The American Veal Association (AVA) urges Michigan Senators to oppose H5127 which unfairly requires that Michigan veal producers transition to group housing within 12 months while giving Michigan pork and poultry producers ten-years to make the transition.

“In 2007, the AVA Board of Directors unanimously passed a resolution calling for an industry-wide transition to group housing by 2017”, said Chip Lines-Burgess, AVA President. “Today, we estimate that 30% of the industry has already moved in that direction. The one-year time frame contained in the Michigan legislation for veal producers is unfair and completely disregards the leadership shown by the veal industry which is working within a more aggressive time frame than any other livestock group to move to group housing.”

HB 5127 passed the Michigan House of Representatives on September 16 and has been referred to the Senate Agriculture Committee. The bill prohibits the use of stalls or cages for pork, egg and veal producers while providing a transition period for producers to meet the prohibition.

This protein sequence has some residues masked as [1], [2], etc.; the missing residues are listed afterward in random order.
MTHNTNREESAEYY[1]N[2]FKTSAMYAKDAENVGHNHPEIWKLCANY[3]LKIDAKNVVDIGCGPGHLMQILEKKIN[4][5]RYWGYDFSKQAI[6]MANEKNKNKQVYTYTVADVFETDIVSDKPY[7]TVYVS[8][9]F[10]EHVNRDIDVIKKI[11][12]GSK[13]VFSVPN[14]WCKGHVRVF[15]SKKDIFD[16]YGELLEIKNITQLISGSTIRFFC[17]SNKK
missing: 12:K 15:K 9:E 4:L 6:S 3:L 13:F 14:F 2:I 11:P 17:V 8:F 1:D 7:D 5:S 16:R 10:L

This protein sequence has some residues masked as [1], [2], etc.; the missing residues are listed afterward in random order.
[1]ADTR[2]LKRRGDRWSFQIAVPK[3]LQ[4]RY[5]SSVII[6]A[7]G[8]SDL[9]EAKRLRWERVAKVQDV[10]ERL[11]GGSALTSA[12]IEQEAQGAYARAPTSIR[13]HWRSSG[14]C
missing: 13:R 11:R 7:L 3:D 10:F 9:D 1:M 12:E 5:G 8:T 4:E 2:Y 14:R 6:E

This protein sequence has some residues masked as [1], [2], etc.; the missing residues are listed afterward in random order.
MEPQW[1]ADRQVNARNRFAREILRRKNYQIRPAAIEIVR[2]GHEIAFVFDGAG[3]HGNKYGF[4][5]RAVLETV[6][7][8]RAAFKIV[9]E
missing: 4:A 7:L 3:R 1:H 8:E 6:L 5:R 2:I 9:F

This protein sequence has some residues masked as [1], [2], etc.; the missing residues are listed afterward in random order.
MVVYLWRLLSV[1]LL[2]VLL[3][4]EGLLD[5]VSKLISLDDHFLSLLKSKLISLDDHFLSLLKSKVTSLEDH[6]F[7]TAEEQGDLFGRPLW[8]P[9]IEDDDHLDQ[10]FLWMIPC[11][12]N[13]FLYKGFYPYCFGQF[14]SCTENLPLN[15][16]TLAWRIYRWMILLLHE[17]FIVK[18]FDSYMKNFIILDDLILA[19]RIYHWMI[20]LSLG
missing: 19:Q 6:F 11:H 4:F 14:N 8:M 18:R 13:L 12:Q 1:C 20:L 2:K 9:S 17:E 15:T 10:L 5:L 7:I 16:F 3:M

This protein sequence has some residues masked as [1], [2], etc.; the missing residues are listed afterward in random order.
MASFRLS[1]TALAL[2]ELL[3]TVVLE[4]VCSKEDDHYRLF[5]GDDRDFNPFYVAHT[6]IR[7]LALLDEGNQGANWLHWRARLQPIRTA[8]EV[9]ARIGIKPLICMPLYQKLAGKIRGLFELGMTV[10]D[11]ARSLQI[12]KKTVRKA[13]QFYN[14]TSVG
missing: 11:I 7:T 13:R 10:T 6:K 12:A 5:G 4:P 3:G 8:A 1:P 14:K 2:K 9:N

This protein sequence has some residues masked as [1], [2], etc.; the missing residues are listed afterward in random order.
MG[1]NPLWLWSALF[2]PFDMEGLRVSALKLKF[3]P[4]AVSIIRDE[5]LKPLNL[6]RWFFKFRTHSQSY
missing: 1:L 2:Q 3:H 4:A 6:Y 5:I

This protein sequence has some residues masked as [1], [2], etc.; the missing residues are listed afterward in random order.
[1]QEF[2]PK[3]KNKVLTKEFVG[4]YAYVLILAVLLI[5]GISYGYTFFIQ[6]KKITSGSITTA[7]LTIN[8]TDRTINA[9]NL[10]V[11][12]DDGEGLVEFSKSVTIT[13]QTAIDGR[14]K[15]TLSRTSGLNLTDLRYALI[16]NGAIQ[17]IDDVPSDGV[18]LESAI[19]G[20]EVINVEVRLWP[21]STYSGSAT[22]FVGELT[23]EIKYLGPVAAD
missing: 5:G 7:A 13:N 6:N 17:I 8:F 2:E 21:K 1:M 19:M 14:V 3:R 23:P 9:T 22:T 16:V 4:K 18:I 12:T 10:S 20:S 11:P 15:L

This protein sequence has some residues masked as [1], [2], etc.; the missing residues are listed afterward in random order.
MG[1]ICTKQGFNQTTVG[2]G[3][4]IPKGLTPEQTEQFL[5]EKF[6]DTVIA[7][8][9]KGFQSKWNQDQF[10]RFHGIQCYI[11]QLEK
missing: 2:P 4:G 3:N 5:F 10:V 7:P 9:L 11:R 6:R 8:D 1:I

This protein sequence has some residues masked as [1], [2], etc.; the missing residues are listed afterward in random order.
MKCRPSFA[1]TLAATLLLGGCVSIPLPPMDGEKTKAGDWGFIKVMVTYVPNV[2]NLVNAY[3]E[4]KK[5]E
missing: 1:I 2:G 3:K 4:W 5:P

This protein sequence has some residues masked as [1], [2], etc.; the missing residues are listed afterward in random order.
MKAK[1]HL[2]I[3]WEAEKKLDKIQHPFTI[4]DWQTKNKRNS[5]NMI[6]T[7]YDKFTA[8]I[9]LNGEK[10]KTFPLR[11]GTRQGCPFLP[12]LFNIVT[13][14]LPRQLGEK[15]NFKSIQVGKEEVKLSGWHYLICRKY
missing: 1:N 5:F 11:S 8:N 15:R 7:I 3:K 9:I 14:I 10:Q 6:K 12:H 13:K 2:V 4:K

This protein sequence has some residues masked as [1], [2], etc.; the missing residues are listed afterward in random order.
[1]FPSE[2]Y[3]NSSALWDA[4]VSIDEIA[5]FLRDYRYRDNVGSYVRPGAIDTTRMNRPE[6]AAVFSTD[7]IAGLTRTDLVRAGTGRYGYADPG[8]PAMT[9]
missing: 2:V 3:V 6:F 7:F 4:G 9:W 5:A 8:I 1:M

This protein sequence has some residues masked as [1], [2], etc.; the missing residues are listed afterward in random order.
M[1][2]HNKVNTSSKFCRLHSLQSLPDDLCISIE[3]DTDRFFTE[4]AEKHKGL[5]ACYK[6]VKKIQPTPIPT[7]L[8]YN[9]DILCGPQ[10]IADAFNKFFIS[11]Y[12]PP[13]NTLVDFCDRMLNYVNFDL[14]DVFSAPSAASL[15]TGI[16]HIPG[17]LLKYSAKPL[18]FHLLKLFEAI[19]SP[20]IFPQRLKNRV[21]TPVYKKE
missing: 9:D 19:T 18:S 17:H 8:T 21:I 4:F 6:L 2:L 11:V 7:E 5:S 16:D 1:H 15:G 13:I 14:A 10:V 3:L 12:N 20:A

Todd Haynes, a Michigan veal producer says the legislation caught him by surprise.

“It seems to me that if pork and egg producers have ten-years to make changes on their farms, veal producers should get the same amount of time to make changes,” argues Haynes.

The AVA calls for state senators to remove veal from the bill completely or amend the transition period so that veal producers are given the same consideration as pork and egg producers to make the transition in a reasonable timeframe.

“During these difficult economic times, this legislation, as written, will do nothing more than put Michigan veal producers like Todd Haynes out of business and eliminate the market for male dairy calves,” says Lines-Burgess. “We believe that veal producers are best able to determine how to make the transition to group housing within the time frame developed by the AVA and not be forced out of business by an arbitrary and unfair deadlines.”


The American Veal Association represents 1,000 producers, processors and others involved in the $1.5 billion U.S. veal industry. Veal producers purchase calves at 100 pounds raising them until they reach a market weight of 475-500 pounds. Veal producers contribute $350 million to the dairy industry through purchase of dairy by-products and male calves. The veal industry purchases 5.5 percent of all the milk solids produced in the United States.